The Missing of the Somme by Geoff Dyer

The Great War changed everything, pretty much ushering in modernity—right? You’ve probably heard that before, as I had heard, vaguely, dozens of times over the years. It’s not something I ever put much stock in, or even understood as an idea, until reading Parade’s End nearly two years ago. Knowledge of this commonplace sentiment combined with a few cursory readings of the war poets wasn’t enough to bring home any real idea of the cultural meaning of this war, but suddenly there it was, something that reached past the clichés I’d always been familiar with and actually meant something to me. Thus an interest is born.

And it was with this interest that I excitedly read of Geoff Dyer’s apparently rather well-known book, The Missing of the Somme, become (re?)available in the US in a new Vintage paperback edition. As The Observer blurb on the cover boldly pronounces, it is “The great Great War book of our time” (where “our time” was 1994). But it’s perhaps not so much a Great War book as a Remembrance book—and that ended up making it even more intriguing for me, as I work my way slowly toward greater knowledge of the war itself and plan (uh oh…) a possible forthcoming Great War Literature project. On its face it might seem like an unusual project for bibliographing—All Quiet on the Western Front is no Clarel—but as I recently began to lament, much of the reading list that’s come out of Dyer’s book (a wonderful source for such ideas) is of relatively limited availability in a country that, admittedly, did not experience the First World War in the same way as the Second, which so often foreshadows the First elsewhere as well.

But back to Dyer’s book. I noted while pretty much devouring it that I don’t often read this kind of nonfiction—meaning narrative nonfiction, the kind of memoir-travelogue-meditation-history-essay-cultural critique that The Missing of the Somme turned out to be. Well done, as it is here, this genre can be great—as it is here. The threads of Dyer’s essay (I think that’s really the best thing to call it) weave in and out but never tangle, and work up into a satisfying whole. Interesting facts and observations are good on their own, but Dyer pursues angle after angle, source after source, and question after question until there’s much more than just horrifying figures and piled-up calamity; the project of Remembrance, both official and unofficial, is what creates the war itself, both for those who did and did not live it, and Dyer peels that project apart to reveal a bit of what lies beneath (as well as to expose how the layers of cultural memory are built up that create what we do know and recognize).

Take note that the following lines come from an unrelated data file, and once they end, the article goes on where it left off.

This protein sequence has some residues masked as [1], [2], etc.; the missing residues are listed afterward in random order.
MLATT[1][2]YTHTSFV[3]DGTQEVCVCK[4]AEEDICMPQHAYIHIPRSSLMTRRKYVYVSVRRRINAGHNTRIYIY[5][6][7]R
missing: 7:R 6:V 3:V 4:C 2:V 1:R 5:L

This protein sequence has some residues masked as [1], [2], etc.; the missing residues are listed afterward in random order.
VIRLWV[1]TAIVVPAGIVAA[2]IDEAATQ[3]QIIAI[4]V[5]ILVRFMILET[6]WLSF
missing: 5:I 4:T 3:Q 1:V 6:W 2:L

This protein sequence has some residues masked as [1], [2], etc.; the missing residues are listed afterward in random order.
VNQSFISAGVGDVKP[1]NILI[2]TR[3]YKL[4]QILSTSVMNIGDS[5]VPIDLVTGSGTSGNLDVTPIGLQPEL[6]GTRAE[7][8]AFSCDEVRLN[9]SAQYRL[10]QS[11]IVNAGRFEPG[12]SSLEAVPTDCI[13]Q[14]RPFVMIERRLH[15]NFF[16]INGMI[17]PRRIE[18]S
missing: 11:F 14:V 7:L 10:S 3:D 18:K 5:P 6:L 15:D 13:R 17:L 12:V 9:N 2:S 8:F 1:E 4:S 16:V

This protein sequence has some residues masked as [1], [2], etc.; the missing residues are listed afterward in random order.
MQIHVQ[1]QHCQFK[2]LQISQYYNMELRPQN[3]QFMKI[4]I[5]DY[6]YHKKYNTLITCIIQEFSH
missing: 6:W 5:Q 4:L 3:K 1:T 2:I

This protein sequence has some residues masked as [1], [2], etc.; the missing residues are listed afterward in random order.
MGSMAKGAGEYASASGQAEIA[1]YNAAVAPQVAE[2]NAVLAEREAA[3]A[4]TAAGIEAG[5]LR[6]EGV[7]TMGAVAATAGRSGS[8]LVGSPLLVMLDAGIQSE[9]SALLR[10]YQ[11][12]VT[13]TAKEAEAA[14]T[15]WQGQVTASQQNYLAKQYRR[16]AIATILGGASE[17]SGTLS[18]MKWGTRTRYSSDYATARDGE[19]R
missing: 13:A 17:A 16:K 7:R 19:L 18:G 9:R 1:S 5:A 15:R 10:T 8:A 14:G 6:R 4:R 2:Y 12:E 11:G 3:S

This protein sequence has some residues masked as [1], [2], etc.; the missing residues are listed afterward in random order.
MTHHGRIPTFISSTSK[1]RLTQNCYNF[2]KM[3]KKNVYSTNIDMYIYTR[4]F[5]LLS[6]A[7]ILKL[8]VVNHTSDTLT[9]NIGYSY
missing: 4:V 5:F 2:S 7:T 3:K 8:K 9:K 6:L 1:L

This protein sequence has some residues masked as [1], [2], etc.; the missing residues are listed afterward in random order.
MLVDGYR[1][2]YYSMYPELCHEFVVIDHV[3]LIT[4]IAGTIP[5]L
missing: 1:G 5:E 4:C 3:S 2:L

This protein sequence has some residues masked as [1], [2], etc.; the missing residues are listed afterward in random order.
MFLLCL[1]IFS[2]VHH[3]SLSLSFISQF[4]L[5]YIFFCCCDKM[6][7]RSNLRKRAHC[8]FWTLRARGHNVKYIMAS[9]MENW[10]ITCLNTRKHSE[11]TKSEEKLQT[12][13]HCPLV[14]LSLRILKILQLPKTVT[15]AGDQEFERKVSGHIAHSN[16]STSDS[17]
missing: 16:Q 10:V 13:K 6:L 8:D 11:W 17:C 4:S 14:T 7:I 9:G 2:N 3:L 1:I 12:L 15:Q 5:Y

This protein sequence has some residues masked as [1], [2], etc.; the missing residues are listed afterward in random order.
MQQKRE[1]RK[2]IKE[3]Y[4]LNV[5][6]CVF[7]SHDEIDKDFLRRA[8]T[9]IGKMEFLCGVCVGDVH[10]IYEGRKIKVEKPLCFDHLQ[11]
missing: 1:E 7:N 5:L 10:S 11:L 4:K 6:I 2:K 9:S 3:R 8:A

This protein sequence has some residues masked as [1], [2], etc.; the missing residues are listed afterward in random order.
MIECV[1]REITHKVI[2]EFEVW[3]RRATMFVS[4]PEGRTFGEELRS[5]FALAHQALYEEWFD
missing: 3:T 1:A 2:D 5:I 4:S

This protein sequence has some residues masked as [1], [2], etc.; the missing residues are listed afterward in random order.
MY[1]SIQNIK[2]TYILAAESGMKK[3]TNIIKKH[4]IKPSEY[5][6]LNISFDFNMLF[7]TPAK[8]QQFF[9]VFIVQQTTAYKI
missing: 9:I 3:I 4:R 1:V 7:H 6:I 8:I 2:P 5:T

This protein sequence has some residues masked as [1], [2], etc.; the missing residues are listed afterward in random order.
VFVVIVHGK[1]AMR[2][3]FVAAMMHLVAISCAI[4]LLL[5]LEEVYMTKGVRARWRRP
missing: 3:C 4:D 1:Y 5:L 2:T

Dyer’s quasi-stream of consciousness brings in some unexpected but brilliant elements, like the way the Great War put an end to the Romantic idea of ruins: “Instead of the slow patient work of ruination observed in Shelley’s ‘Ozymandias’, artillery brought about instant obliteration.” And his tone is just right: serious but not grave or over-solemn. There’s nothing cloying here—I don’t suppose there could be much cloying about a book about “the horrors of war” that spurns such clichés as trite and unhelpful in its cause—but not much cold either.

Mostly, The Missing of the Somme is an opening for me, already intensely interested in exactly its subject matter. For anyone less interested, it would be, I agree, “the great Great War Book”—at least, probably, the one most worth reading.

11 comments to The Missing of the Somme by Geoff Dyer

  • Also hopefully your opening to Geoff Dyer, my favourite contemporary writer. Dyer blithely ignores genre and produces these wonderful, discursive books that never cover the same ground twice. His next book is on Tarkovsky’s film ‘Stalker’.

    I’d happily debate your opening question about WW1 ushering in modernity, but I’d argue it surely accelerated a force that was already unstoppable.

    This is a great introduction to Dyer. I wonder why it’s just been released in America.